Educators spend an enormous amount of time not only planning lectures and seminars but also planning the assessments they will use to track progress. With time being a precious resource, educators need ways to maximise teaching time whilst balancing the time needed for the preparation and delivery of assessment. This has led to the popularity of the Assessment for Learning approach (AFL) in the classroom, where teaching staff set tasks to further involve students in the learning process, so they have a better understanding of how they are progressing.
AFL strategies work best when used naturally in the classroom and can be tailored to suit the course area/subject and learning ability of the students. As such the AFL approach has been linked to increased student engagement and therefore an improvement in results, especially in courses that utilise summative assessments.
Both formative and summative assessments have their merits; Ultimately the success of an assessment comes down to choosing the best assessment type for the topic and matching this with the desired learning outcomes and student learning styles. Planning assessments can be time consuming and students often experience anxiety, especially when summative assessments are used, but both these issues can be alleviated, in part, with the use of SRS systems and engagement apps to carry out assessments.
In our recent webinar with Nicholas Botfield, Education Developer from the University of Bedfordshire, we discussed the opportunities and pitfalls of using technology for co-created summative assessments, with a live example using Vevox. This webinar proved very popular amongst Vevox users working in an educational environment - watch the webinar to hear Nick's experience and hear fellow educators questions and comments in the Q&A session which is also featured on the recording.
For further inspiration, we've shared our suggestions below for using Vevox to help with formative and summative assessment:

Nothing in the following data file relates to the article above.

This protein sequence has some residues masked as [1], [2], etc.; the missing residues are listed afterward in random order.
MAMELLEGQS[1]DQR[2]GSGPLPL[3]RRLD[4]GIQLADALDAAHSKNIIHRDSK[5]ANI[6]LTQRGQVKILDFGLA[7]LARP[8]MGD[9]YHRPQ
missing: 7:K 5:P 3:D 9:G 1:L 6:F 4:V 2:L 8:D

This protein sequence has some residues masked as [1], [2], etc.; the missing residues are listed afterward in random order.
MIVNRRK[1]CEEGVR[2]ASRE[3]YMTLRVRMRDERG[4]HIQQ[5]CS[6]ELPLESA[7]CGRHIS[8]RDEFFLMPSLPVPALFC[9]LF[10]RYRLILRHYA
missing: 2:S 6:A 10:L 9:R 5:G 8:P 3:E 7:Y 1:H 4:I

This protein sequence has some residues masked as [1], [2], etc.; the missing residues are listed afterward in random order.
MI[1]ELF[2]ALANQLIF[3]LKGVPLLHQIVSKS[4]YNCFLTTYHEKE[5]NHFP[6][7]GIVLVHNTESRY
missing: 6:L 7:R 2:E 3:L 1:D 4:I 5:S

Lecturers can create polls using their Vevox dashboard (or using our native PowerPoint add-in) and students can vote on their mobile devices or laptop's using the vevox web app. Vevox's correct answer feature is ideal for summative assessments and is equally useful for measuring understanding and identifying knowledge gaps.
Use Vevox's open text poll feature to ask students to contribute the key messages they have taken away from an individual session or module. The answers can then be displayed as a word cloud using the audience display. The open text feature gets students to reflect on their own learning in their own words. Showing the word cloud allows lecturers to see a visual representation of the most popular results and gives students a view of their peers thoughts.
Ask students to submit suggestions for revision topics prior to assessments/exam season using Vevox's discussion board. Students can up vote each other’s suggestions, so lecturers can see the most popular choices. The option to make Vevox sessions anonymous allows students to submit their choices with confidence.
Start a lecture or seminar with a graph or chart demonstrating previous poll results or common errors to give valuable feedback to help improve learning. Vevox also offers a poll comparison feature, great for comparing knowledge at the start and the end of a lecture.
Vevox's recent addition of a self-paced survey feature is great way to get more in-depth feedback or to create a summative assessment. Students can complete this survey in class or in their own time and results are displayed in real time in the lecturers Vevox dashboard.
These are just a few ideas and suggestions but there are countless ways to use Vevox to help with assessments. Watch the webinar and let us know your ideas.
If you don't yet have a Vevox account take a look at our Vevox for Education information and sign up for your free account. Have questions? Email us as firstname.lastname@example.org
Sophie Thomas is the Marketing Manager for Vevox. A self-confessed mar-tech fan and data nerd, she loves tech, travel and has an obsession for apps.
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